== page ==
“Green Book” overshadows a surprisingly diverse Academy Awards

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AT THE post-Oscars press conference, having drunk six glasses of champagne, Spike Lee commented on the night’s big award. “Green Book” had just been named Best Picture (pictured), beating his film, “BlacKkKlansman”; “Every time somebody’s driving somebody,” Mr Lee quipped, “I lose.” His point was that “Green Book” was comparable to “Driving Miss Daisy”, a car-based race relations drama which won the Academy Award for Best Picture in 1990. In the same year, Mr Lee’s “Do The Right Thing” wasn’t even nominated, and yet “Do The Right Thing” has since been enshrined as a masterpiece of American cinema while “Driving Miss Daisy” is renowned as one of the worst films ever to win the statuette. If critics on social media are to be believed, the same fate is in store for “Green Book”.

Set in 1962, Peter Farrelly’s comfortingly nostalgic road movie revolves around a black pianist (Mahershala Ali) and his white driver (Viggo Mortensen)—but, crucially, the film sees their tour of the Jim Crow South from the driver’s perspective. The message of “Green Book” seems to be that a black man has nothing to worry about so long as he has a white man around to get him out of trouble. You can see why Mr Lee might not be a fan, yet “BlacKkKlansman” is not as different as he might like to think: it, too, is based on a true story set in a previous decade, and it too hinges on an empowering black-white friendship. But “BlacKkKlansman” is confrontational enough to finish with footage of the white supremacist rally and car attack in Charlottesville, Virginia, in 2017, whereas the feel-good “Green Book”, which also won Best Original Screenplay, suggests that racism is a thing of the past.

Putting that aside, though, this year’s Oscar ceremony was remarkably progressive. It was four years ago that the lack of black nominees spawned the social-media hashtag #OscarsSoWhite. There has been much talk since then about the Academy’s efforts to modernise and diversify, but this was the first year that Hollywood no longer appeared to be the domain of old, white, American men.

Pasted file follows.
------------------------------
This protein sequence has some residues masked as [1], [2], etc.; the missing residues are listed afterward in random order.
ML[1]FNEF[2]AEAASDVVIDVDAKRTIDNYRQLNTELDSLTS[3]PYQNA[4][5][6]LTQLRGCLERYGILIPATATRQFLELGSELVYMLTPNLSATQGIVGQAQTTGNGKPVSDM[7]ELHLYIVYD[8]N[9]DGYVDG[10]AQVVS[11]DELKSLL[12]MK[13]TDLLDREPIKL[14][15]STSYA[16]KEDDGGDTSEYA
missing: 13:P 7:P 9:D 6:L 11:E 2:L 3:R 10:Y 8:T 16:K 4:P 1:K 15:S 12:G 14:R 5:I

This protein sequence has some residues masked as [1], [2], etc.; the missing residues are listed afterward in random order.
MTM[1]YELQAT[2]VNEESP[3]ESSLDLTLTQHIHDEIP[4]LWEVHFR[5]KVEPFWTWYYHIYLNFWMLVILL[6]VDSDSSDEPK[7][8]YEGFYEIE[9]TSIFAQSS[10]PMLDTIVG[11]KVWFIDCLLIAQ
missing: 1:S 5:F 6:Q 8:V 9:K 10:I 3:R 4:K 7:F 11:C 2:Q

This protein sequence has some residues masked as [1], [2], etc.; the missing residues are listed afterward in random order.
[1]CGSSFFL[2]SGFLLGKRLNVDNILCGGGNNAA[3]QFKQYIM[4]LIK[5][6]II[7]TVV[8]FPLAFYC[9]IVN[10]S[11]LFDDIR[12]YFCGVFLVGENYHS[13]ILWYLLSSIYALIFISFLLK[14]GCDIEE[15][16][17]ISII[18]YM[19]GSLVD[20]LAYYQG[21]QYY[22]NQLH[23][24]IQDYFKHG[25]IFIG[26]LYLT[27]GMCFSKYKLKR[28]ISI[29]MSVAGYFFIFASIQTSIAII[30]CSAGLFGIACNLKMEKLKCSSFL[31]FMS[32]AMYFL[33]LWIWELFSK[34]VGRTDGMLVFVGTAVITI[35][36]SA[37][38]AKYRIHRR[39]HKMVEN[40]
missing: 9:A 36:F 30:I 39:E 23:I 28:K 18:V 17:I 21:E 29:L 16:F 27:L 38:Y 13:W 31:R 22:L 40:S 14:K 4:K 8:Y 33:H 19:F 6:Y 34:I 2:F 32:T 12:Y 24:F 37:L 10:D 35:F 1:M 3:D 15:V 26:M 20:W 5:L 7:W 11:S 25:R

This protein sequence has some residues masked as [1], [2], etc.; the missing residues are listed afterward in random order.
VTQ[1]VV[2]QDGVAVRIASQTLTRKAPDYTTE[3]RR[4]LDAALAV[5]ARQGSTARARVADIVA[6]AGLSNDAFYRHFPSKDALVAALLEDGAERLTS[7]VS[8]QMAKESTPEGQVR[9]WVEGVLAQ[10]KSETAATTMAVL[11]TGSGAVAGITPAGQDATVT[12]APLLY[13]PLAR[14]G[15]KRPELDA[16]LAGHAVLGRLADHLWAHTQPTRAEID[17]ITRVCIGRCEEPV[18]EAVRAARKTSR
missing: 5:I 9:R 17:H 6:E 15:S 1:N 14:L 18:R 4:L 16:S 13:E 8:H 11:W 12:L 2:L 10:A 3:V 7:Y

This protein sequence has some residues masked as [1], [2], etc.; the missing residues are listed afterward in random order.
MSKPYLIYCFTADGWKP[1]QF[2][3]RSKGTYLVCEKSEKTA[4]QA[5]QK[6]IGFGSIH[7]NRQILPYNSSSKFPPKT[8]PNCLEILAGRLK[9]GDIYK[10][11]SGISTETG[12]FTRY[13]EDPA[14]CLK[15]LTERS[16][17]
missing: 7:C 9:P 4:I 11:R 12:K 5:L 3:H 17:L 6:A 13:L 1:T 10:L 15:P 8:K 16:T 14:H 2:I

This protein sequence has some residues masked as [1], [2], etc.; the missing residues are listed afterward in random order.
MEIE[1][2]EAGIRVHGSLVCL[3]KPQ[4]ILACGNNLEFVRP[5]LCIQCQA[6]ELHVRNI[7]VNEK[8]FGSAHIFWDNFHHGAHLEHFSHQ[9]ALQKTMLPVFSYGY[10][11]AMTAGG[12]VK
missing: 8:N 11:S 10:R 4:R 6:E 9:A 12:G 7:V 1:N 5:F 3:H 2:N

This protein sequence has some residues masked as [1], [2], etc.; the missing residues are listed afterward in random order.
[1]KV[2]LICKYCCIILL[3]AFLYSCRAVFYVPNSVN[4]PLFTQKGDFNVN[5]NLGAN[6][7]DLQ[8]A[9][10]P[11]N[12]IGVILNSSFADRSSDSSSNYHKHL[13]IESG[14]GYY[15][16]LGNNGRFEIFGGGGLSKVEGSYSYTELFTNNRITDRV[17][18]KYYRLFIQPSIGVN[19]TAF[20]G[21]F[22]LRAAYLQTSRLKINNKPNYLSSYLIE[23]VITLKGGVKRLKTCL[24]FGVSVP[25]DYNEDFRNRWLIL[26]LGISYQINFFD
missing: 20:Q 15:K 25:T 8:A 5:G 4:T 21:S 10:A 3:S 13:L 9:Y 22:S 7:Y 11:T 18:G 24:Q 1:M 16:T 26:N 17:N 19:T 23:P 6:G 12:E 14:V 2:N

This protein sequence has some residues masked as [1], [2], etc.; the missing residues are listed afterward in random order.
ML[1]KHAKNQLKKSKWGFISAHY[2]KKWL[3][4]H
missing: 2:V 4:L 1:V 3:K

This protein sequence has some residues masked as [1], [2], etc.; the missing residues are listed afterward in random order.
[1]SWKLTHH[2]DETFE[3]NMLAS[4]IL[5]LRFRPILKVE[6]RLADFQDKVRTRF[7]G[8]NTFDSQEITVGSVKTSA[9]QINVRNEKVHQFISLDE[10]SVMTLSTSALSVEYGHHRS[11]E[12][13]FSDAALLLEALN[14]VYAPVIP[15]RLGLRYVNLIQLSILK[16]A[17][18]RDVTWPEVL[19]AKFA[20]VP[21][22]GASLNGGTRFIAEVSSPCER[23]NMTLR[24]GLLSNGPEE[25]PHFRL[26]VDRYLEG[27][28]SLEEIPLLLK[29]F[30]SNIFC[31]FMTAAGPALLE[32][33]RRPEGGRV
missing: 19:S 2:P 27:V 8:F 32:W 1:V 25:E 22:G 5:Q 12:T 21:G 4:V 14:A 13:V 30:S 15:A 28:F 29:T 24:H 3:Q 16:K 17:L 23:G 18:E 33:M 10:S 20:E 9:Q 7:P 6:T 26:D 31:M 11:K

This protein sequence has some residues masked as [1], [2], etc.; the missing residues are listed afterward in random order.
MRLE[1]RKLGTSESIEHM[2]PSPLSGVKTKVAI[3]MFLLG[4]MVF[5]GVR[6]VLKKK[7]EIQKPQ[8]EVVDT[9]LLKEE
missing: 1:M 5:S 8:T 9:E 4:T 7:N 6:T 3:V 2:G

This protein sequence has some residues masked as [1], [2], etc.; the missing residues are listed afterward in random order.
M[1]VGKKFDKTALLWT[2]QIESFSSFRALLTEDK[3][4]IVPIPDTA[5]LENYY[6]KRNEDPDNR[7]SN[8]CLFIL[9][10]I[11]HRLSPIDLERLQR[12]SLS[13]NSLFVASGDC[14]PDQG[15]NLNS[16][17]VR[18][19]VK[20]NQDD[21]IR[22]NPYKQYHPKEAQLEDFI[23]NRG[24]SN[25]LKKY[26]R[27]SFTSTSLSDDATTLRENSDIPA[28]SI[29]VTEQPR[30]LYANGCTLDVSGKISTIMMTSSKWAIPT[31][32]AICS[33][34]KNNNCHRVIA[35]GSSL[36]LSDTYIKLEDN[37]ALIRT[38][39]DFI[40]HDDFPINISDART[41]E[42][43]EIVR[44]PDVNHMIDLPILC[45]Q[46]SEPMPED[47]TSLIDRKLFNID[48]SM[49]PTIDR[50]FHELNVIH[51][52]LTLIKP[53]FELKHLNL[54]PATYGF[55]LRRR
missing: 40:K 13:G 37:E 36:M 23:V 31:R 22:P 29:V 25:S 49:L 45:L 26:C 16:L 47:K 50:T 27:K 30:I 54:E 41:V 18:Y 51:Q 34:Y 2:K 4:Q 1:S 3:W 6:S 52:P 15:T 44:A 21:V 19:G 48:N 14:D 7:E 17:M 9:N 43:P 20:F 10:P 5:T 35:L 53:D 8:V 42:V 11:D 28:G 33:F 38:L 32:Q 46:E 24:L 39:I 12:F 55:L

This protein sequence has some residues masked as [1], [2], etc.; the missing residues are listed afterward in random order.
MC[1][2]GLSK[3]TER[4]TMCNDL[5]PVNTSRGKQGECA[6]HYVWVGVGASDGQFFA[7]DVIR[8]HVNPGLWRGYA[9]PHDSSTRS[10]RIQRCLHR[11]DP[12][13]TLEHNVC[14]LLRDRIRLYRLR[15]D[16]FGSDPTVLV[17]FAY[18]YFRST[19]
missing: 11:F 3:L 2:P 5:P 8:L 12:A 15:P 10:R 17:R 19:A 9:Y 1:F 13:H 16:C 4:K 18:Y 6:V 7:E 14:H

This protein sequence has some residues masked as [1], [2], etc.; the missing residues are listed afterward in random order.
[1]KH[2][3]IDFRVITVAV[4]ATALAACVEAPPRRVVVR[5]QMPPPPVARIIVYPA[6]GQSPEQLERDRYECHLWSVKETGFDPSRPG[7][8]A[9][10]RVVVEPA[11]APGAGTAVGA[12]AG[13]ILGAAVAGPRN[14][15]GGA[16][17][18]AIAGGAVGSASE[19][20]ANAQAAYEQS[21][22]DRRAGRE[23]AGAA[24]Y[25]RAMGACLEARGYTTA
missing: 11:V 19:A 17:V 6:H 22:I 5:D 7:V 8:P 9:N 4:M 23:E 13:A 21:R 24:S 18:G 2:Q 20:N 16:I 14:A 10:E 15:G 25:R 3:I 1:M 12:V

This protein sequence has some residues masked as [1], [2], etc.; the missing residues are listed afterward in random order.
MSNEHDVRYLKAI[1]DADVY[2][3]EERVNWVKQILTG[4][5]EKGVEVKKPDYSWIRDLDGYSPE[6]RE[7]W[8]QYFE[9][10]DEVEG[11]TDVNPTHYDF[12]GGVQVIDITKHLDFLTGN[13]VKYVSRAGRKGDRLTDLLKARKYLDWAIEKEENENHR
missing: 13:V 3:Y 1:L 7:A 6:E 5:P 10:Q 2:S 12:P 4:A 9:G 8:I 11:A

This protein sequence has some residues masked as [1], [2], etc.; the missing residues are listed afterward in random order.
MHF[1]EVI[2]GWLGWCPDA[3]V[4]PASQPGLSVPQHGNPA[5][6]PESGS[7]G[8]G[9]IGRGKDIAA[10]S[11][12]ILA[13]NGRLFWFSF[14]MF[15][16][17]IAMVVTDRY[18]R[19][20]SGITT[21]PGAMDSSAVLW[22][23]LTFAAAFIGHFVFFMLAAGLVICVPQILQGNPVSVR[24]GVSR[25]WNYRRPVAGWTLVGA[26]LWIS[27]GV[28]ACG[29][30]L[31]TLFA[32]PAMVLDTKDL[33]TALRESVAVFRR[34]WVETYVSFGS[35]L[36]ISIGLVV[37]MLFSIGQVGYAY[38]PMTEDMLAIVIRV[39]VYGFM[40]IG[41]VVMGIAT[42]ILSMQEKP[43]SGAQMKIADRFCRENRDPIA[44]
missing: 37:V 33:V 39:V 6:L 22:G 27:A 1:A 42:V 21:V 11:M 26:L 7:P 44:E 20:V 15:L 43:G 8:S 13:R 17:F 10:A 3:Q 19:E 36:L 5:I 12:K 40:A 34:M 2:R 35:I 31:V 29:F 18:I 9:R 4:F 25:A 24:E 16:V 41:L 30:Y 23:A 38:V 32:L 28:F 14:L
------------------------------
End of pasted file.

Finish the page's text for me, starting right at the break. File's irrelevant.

The numerous awards given to Alfonso Cuarón, a Mexican film-maker, were only to be expected. “Roma”, Mr Cuarón’s epic drama about an indigenous domestic worker in Mexico City in the 1970s, netted trophies for Foreign Film, Director, and Cinematography; indeed, Mr Cuarón and his compatriots Guillermo del Toro and Alejandro Iñárritu have won the Oscar for Best Director in five out of the last six years. The awards won by Ryan Coogler’s Marvel superhero blockbuster “Black Panther” were more significant: Ruth Carter (costume design) and Hannah Beachler (production design) became only the second and third black women to win an Oscar in any category other than acting. Similarly, Peter Ramsey, one of the three directors of the Best Animated Feature, “Spider-Man: Into The Spider-Verse”, was the first African-American to be nominated for that Oscar.

Mr Ali, who was the first Muslim actor to win an Academy Award when he took home a trophy for “Moonlight” two years ago, won the Supporting Actor prize again for “Green Book”. Regina King won Best Supporting Actress for her forceful performance in “If Beale Street Could Talk”, Barry Jenkins’s lyrical adaptation of James Baldwin’s novel. Rami Malek, who won Best Actor for playing Freddie Mercury in “Bohemian Rhapsody”, mentioned in his speech that he was the son of Egyptian immigrants. The best documentary winner, “Free Solo”, was co-directed by Elizabeth Chai Vasarhelyi, whose parents are from Hungary and Hong Kong, and her husband Jimmy Chin, whose parents are Chinese. The winner of Best Animated Short, “Bao”, was written and directed by Domee Shi, a Chinese-Canadian. And the winner of best documentary short, “Period. End of Sentence”, concerns Indian villagers manufacturing sanitary pads. Rayka Zehtabchi, the director, said the win would help empower “women all over the world to fight for menstrual equality”.

Beyond this unprecedented diversity, there was much to enjoy in Sunday’s upbeat ceremony. The decision not to have a host resulted in a faster, breezier event, and the surprise choice of Britain’s Olivia Colman as Best Actress for “The Favourite” cemented her status as a national treasure. There was also a prize for Mr Lee, who won for Best Adapted Screenplay—his first Academy Award in three decades. That should be reason enough for him to have another glass of champagne or two.

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